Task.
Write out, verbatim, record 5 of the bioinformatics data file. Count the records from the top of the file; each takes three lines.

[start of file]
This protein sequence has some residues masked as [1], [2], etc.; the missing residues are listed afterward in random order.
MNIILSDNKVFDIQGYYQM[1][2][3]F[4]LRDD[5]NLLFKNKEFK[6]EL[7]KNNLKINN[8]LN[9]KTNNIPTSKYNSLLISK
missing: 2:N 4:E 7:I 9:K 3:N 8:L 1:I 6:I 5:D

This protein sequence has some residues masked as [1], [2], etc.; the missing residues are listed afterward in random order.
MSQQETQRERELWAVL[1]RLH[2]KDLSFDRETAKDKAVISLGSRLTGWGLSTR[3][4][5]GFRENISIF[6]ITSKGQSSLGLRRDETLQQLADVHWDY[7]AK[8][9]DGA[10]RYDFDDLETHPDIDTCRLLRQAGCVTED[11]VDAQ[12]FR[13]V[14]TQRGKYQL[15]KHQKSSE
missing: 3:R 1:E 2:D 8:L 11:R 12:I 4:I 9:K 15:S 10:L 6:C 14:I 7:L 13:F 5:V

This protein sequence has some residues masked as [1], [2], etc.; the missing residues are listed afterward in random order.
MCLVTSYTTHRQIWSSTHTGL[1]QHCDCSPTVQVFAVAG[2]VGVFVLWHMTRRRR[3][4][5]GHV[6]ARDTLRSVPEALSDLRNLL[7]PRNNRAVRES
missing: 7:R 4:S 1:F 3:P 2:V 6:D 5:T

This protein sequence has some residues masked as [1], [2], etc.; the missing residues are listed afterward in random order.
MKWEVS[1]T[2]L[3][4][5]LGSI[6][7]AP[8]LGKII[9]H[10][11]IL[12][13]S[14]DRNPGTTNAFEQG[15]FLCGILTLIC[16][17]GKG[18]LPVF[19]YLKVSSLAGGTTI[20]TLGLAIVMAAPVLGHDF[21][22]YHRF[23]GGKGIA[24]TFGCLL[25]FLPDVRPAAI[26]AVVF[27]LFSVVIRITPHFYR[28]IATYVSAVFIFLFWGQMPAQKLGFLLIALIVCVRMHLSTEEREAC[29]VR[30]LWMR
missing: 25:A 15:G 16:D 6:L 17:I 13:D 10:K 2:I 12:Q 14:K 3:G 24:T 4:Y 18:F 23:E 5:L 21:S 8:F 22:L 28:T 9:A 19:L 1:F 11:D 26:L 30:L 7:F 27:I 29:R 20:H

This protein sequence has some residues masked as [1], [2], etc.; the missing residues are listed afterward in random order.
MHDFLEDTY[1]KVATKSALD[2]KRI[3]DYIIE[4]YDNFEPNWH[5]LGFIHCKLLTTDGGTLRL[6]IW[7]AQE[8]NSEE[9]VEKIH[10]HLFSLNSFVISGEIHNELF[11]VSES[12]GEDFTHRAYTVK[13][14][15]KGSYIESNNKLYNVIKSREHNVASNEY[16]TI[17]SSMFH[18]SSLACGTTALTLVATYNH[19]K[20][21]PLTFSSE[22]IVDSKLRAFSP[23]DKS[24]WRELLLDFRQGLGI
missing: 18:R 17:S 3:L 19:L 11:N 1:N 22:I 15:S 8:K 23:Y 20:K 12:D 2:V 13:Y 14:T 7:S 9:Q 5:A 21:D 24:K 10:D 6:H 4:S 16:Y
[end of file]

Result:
This protein sequence has some residues masked as [1], [2], etc.; the missing residues are listed afterward in random order.
MHDFLEDTY[1]KVATKSALD[2]KRI[3]DYIIE[4]YDNFEPNWH[5]LGFIHCKLLTTDGGTLRL[6]IW[7]AQE[8]NSEE[9]VEKIH[10]HLFSLNSFVISGEIHNELF[11]VSES[12]GEDFTHRAYTVK[13][14][15]KGSYIESNNKLYNVIKSREHNVASNEY[16]TI[17]SSMFH[18]SSLACGTTALTLVATYNH[19]K[20][21]PLTFSSE[22]IVDSKLRAFSP[23]DKS[24]WRELLLDFRQGLGI
missing: 18:R 17:S 3:L 19:L 11:N 1:N 22:I 15:S 8:K 23:Y 20:K 12:D 2:V 13:Y 14:T 7:S 9:Q 5:A 21:D 24:K 10:D 6:H 4:S 16:Y